User-Agent: Mozilla/5.0 (X11; U; Linux i686; en-US; rv:1.4) Gecko/20030807 Build Identifier: Mozilla/5.0 (X11; U; Linux i686; en-US; rv:1.4) Gecko/20030807 a div with overflow set to auto only respects horizontal overflow boundaries set by eg. a table surrounding it. in vertical sense it never uses its own overflow scrollbar, but forces other elements to change their boundaries. even the "main" scrollbar is activated in stead of the scroll bar of the div. Reproducible: Always Steps to Reproduce: 1. open new browser 2. see attached testcase Actual Results: the div keeps growing in vertical sense Expected Results: obey the surrouding boundaries and start showing a scroll bar (like it correctly does for horizontal situation)
Created attachment 133688 [details] testcase showing both bad (vertical) en good(horizontal) behaviour Testcase shows two situations: the vertical one and the horizontal one. The vertical one keeps on growing, surpassing the 50% set by the surrounding table, and even causing the browser to show its "main" scrollbar.
IE apparantly has the same problem BUT with the horizontal version. The vertical version does apply a scroll bar :)
Could you please clearly describe the expected behavior on that testcase and why it's expected? Further, is the behavior the same in standards mode and quirks mode here?
I would expect a viewport filling table dividing the viewport in four equally big (50%x50%) panes, in which the upper-left pane would contain a horizontally scrolling div and the lower-right pane a verticaly scrolling div. I've tried the testcase in IE using HTML starting with <!DOCTYPE html PUBLIC "-//W3C//DTD HTML 4.01 Transitional//EN"> and with <!-- quirk on --> (If I understand this quirk thingy correctly) but it doesn't make a difference. IE doesn't start using a scrollbar as soon as the data inside the div starts to get bigger than the 50% proposed by the surrounding table.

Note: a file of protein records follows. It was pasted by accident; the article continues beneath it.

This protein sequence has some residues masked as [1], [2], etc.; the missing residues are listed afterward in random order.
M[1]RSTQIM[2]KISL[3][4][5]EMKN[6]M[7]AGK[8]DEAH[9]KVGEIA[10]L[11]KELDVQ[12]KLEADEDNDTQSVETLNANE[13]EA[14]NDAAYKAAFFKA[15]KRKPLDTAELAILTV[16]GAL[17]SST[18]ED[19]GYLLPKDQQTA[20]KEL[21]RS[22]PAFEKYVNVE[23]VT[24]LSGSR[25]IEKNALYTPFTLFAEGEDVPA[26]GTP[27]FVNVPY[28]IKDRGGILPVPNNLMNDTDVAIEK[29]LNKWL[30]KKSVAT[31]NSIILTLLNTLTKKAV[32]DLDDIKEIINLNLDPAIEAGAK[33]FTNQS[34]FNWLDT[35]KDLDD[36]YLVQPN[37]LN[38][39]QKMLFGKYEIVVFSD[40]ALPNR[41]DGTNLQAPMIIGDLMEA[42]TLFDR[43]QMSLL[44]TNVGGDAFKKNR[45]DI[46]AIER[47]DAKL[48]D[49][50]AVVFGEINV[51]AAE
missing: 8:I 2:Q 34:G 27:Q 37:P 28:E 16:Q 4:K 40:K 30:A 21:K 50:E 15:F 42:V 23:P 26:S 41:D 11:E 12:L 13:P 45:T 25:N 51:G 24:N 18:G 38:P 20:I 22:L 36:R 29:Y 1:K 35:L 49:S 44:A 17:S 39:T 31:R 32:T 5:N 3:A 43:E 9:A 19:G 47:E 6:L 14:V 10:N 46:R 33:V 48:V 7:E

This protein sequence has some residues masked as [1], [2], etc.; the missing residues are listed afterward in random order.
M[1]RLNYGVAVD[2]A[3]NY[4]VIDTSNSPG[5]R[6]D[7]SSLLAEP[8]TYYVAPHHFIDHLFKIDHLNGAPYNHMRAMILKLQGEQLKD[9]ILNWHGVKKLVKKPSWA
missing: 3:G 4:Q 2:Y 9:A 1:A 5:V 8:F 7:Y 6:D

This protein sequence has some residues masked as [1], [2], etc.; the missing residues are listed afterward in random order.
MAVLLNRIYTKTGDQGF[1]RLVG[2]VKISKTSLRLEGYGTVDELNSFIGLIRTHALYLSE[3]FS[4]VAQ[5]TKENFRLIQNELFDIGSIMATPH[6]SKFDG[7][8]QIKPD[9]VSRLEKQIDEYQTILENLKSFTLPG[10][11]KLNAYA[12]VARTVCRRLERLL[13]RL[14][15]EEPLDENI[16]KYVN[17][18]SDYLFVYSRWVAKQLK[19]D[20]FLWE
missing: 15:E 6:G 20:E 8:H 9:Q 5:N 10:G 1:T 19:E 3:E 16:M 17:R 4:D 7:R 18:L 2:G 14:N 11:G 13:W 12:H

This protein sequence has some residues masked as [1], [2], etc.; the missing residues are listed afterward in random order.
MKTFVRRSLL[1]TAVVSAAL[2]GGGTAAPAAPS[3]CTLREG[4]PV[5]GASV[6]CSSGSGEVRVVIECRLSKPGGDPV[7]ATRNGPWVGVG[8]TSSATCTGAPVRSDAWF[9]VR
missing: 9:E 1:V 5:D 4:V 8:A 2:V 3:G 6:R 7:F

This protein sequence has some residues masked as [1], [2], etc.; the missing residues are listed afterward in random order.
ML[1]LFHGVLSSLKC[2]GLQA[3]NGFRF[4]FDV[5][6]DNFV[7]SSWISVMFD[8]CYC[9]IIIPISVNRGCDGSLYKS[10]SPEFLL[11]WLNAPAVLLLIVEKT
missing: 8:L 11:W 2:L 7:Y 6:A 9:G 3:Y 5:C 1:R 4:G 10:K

Note that layout here is identical if the overflow rule is removed... so the real problem is that the first row is too short.
euhm, that's the whole idea. The overflow should cover the fact that the content is too large and start using scrollbars. removing the overflow rule causes all content to be fully displayed and forces the browser to show its "main" scrollbars. IMHO the overflow rule actually works correctly on the first row, adding a scrollbar for the data inside the upper-left pane because it is too big for this pane.
After some googling I came down with this solution to the IE part of the problem. Appartly there is a CSS2 property called table-layout, which if set to fixed forces a browser to obey the sizing constraints imposed by the table definitions. So adding style="table-layout: fixed" to the outer table in the testcase, results in IE rendering the table with the two panes scrolling as expected. http://www.w3.org/TR/REC-CSS2/tables.html explains it as: CSS does not define an "optimal" layout for tables since, in many cases, what is optimal is a matter of taste. CSS does define constraints that user agents must respect when laying out a table. User agents may use any algorithm they wish to do so, and are free to prefer rendering speed over precision, except when the "fixed layout algorithm" is selected. The article that lead me to this solutions was: http://www-level3.experts-exchange.com/Web/Web_Languages/CSS/Q_20734395.html
wfm winxp 2004092206 Christophe could you please retest with a recent nightly or 1.8.4a?
closing as wfm as nobody did oppose the wfm from september